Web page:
"We Catalans want to be respected the way we are," he said. He noted that the region had established a good autonomy agreement that was nullified as illegal by the Constitutional Court in 2010. "That was a slap in the face to the Catalan people. The message was: You can't be who you are." He also promoted the openness of his movement, saying, "Catalans are those who live and work here and love our country."
In that sense, Catalan nationalism is highly unique. It doesn't focus on differentiation like other forms of nationalism. A full 70 percent of Catalans have a parent who was born somewhere else and Catalans don't see that as a problem, but rather as a cultural enrichment. The nationalists view Catalonia as a hard-working, prosperous and cosmopolitan region that is ruled by a backward, authoritarian central government in Madrid.
A Shared Wish for Independence
The separatists' political alliance is extremely broad. Puigdemont's movement is called Junts pel Sí, or Together for Yes, and is itself a pick-and-mix group of EU-friendly, center-right parties and the leftist ERC, which shares a faction with the Green Party in the European Parliament.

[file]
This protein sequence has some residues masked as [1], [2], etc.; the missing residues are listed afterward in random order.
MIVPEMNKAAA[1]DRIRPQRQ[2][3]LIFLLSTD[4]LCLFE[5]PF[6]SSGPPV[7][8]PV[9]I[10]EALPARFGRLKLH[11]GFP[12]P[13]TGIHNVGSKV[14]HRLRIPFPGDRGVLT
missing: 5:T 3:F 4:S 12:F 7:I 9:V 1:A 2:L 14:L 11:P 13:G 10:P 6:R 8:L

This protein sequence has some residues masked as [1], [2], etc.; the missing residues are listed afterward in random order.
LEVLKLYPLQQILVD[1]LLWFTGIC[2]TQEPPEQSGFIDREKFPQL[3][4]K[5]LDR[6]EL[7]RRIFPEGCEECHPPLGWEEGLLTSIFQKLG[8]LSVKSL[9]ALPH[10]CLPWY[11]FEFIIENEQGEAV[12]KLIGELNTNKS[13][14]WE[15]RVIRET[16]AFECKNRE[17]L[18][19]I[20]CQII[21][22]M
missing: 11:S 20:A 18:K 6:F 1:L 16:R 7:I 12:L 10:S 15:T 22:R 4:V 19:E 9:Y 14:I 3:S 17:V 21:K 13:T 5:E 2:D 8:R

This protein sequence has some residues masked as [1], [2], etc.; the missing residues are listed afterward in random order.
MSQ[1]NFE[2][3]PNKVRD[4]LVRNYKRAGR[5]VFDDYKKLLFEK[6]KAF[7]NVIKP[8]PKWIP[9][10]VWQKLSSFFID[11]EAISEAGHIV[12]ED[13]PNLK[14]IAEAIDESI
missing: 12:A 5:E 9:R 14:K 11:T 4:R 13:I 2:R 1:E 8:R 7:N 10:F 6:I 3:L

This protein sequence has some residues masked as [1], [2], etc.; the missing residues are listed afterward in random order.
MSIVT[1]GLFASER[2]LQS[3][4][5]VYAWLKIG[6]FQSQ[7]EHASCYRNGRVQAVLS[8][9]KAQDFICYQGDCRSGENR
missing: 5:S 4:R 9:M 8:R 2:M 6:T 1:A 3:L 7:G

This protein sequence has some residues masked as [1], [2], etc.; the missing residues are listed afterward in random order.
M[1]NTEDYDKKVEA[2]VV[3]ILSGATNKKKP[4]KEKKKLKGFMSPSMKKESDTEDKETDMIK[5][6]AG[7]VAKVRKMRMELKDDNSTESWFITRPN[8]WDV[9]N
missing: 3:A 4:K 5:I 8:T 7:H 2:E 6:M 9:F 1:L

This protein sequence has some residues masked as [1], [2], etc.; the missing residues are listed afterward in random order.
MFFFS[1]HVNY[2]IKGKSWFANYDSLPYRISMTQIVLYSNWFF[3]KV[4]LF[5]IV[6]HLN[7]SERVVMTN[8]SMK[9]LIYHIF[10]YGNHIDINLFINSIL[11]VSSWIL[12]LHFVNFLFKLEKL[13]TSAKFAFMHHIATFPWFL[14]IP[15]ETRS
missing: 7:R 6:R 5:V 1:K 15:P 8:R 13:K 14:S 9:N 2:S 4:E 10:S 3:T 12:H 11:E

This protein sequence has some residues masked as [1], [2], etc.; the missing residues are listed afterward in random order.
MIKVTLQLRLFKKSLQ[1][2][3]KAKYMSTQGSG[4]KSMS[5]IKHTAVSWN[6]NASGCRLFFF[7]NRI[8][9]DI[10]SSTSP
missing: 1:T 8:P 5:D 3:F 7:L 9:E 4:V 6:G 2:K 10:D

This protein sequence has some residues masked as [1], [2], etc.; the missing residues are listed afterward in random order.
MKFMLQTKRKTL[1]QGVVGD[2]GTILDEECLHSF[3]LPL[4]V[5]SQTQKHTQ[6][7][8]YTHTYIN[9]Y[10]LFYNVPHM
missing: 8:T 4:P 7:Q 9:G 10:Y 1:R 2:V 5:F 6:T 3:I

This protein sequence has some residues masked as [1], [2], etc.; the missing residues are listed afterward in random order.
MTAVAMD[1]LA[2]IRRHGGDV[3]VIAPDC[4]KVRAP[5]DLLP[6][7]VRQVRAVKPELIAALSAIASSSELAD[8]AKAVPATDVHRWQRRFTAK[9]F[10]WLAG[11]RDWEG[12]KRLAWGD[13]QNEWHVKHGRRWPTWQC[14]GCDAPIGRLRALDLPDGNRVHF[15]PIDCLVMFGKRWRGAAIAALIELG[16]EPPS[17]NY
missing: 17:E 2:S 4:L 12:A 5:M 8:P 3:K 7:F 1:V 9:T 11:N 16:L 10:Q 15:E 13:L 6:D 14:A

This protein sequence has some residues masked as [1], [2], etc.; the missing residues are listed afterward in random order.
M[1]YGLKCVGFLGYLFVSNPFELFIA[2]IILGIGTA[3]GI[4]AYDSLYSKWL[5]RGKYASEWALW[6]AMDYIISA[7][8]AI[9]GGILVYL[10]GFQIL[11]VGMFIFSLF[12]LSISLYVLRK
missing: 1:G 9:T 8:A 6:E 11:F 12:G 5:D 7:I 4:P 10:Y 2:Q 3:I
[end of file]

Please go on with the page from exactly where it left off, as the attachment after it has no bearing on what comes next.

In addition, there are also the left-wing radicals with CUP, a party that still has a red star in its logo -- and not just for sentimental value. The party's political platforms include calls for free apartments, electricity and water, a guaranteed minimum income for everyone and the nationalization of all banks. The only thing that holds this rainbow coalition together is the shared desire for an independent Catalonia.
One thing that Catalan nationalism does share with the other regionalists in Europe is that it is largely a provincial phenomenon. There are supporters in Barcelona, but the backbone of the movement is outside of the city. The separatist communities form something of a crescent around their capital city.